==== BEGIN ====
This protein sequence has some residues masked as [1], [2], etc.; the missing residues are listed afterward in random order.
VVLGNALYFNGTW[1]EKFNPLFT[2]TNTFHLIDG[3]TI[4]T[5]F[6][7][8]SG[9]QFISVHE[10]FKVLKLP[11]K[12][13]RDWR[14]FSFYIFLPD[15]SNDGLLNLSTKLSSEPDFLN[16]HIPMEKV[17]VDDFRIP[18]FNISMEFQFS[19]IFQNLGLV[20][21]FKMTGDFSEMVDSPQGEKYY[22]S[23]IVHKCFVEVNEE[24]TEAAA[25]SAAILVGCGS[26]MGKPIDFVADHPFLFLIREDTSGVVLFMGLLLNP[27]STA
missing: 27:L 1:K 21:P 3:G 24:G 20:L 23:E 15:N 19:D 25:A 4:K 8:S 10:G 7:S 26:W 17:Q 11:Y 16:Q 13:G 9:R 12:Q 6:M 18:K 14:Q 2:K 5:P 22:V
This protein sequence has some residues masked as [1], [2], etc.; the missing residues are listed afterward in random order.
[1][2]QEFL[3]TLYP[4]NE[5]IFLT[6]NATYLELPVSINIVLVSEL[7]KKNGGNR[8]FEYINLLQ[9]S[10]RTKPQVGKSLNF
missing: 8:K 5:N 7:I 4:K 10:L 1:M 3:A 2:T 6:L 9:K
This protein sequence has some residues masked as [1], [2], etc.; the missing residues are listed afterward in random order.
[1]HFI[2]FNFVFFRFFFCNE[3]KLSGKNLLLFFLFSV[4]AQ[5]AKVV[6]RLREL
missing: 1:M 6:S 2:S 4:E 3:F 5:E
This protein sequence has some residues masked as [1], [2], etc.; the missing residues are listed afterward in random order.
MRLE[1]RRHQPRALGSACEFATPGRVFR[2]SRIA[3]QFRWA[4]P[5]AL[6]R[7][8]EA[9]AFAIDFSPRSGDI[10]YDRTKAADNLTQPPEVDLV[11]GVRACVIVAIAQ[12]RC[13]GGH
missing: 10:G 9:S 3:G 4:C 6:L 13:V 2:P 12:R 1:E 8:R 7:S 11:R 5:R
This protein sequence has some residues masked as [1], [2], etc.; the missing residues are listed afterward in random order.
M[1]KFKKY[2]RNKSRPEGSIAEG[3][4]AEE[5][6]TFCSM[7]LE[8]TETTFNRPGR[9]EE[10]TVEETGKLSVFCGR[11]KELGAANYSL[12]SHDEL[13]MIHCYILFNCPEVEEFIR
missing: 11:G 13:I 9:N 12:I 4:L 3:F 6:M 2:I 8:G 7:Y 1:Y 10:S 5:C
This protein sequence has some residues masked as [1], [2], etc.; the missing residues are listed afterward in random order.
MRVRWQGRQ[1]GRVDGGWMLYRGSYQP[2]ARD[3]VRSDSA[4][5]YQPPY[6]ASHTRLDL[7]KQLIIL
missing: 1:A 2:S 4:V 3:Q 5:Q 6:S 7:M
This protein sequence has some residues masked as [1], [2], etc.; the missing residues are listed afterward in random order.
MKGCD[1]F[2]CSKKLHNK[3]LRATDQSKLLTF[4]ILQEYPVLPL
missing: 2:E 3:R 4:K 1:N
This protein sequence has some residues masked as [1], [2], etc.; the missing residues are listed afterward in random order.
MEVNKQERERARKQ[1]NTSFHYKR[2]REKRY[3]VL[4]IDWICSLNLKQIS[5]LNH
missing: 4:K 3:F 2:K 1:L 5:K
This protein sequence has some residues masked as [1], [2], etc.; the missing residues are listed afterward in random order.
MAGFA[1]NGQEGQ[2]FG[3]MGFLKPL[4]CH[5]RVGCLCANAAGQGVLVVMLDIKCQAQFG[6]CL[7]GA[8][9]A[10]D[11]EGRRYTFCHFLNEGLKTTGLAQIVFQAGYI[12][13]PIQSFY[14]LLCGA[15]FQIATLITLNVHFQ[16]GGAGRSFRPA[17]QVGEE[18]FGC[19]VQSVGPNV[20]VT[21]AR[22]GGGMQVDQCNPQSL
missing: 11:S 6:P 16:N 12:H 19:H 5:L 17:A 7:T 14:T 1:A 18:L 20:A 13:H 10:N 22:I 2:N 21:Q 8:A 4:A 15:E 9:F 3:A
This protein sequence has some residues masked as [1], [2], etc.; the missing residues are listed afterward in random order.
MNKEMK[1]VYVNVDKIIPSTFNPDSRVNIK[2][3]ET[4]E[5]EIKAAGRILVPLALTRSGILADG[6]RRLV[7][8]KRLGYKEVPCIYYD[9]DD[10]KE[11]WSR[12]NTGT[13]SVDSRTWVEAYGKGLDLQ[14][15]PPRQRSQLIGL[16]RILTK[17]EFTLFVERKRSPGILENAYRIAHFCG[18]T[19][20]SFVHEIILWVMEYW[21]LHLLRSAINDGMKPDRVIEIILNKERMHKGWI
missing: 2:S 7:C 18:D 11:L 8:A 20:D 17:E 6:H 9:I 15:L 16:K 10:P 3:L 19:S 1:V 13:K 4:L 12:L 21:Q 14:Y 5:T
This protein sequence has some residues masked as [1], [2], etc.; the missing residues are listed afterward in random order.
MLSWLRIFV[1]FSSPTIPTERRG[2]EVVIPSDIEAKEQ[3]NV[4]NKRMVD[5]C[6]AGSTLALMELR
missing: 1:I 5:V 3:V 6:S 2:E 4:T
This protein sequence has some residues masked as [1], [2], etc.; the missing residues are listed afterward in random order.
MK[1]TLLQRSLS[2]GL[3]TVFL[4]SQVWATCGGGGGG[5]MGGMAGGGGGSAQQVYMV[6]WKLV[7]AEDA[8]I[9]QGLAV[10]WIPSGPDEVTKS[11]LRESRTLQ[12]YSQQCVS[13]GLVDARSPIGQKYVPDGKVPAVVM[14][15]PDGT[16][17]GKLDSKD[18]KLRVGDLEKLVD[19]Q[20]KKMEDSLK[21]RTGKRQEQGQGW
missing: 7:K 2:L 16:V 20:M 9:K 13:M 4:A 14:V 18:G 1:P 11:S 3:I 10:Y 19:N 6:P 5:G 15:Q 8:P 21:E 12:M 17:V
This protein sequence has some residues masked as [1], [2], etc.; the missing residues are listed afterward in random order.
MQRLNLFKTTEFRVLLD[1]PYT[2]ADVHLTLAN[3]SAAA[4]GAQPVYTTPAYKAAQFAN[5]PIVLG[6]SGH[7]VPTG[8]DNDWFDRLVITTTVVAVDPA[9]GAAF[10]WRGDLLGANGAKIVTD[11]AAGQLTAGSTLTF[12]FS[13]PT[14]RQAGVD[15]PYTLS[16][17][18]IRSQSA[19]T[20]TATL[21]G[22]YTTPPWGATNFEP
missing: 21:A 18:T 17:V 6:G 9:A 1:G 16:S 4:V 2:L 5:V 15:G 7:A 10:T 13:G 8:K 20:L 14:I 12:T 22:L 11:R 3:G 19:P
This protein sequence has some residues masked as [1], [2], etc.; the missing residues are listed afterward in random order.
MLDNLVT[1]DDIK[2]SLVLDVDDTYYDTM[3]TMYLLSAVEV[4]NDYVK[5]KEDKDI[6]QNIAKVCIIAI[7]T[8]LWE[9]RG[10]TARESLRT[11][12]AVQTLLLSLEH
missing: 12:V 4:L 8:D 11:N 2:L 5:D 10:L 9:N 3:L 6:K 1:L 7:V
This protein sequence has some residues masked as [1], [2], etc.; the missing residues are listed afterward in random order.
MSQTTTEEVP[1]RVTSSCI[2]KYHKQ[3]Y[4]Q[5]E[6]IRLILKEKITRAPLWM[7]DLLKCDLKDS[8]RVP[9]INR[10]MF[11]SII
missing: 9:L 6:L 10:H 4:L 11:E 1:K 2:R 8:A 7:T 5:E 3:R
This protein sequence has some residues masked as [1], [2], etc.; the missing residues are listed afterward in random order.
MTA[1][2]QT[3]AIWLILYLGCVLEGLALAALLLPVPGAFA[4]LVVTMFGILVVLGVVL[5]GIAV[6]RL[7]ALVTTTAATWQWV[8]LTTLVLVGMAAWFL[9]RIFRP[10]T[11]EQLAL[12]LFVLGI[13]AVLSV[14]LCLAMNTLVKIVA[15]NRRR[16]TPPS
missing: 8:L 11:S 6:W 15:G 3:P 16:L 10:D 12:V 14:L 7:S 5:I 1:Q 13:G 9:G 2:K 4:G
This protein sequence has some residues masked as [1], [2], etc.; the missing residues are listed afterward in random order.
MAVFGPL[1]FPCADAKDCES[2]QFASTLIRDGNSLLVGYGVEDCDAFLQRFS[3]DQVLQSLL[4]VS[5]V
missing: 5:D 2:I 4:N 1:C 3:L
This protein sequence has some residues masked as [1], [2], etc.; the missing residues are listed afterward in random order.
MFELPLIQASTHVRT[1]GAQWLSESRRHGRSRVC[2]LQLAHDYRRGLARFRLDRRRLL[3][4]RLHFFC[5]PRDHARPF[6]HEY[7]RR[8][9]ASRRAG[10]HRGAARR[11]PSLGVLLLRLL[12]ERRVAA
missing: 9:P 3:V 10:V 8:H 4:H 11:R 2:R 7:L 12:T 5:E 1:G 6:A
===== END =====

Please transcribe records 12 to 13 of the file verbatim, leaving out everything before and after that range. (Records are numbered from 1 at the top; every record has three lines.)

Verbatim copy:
This protein sequence has some residues masked as [1], [2], etc.; the missing residues are listed afterward in random order.
MK[1]TLLQRSLS[2]GL[3]TVFL[4]SQVWATCGGGGGG[5]MGGMAGGGGGSAQQVYMV[6]WKLV[7]AEDA[8]I[9]QGLAV[10]WIPSGPDEVTKS[11]LRESRTLQ[12]YSQQCVS[13]GLVDARSPIGQKYVPDGKVPAVVM[14][15]PDGT[16][17]GKLDSKD[18]KLRVGDLEKLVD[19]Q[20]KKMEDSLK[21]RTGKRQEQGQGW
missing: 7:K 2:L 16:V 20:M 9:K 13:M 4:A 14:V 18:G 1:P 11:S 3:I 10:Y 19:N 6:P 5:G 15:Q 8:P 21:E 12:M 17:V
This protein sequence has some residues masked as [1], [2], etc.; the missing residues are listed afterward in random order.
MQRLNLFKTTEFRVLLD[1]PYT[2]ADVHLTLAN[3]SAAA[4]GAQPVYTTPAYKAAQFAN[5]PIVLG[6]SGH[7]VPTG[8]DNDWFDRLVITTTVVAVDPA[9]GAAF[10]WRGDLLGANGAKIVTD[11]AAGQLTAGSTLTF[12]FS[13]PT[14]RQAGVD[15]PYTLS[16][17][18]IRSQSA[19]T[20]TATL[21]G[22]YTTPPWGATNFEP
missing: 21:A 18:T 17:V 6:G 9:A 1:G 16:S 4:V 2:L 5:V 15:G 7:A 10:T 13:G 8:K 20:L 14:I 12:T 22:L 11:R 3:G 19:P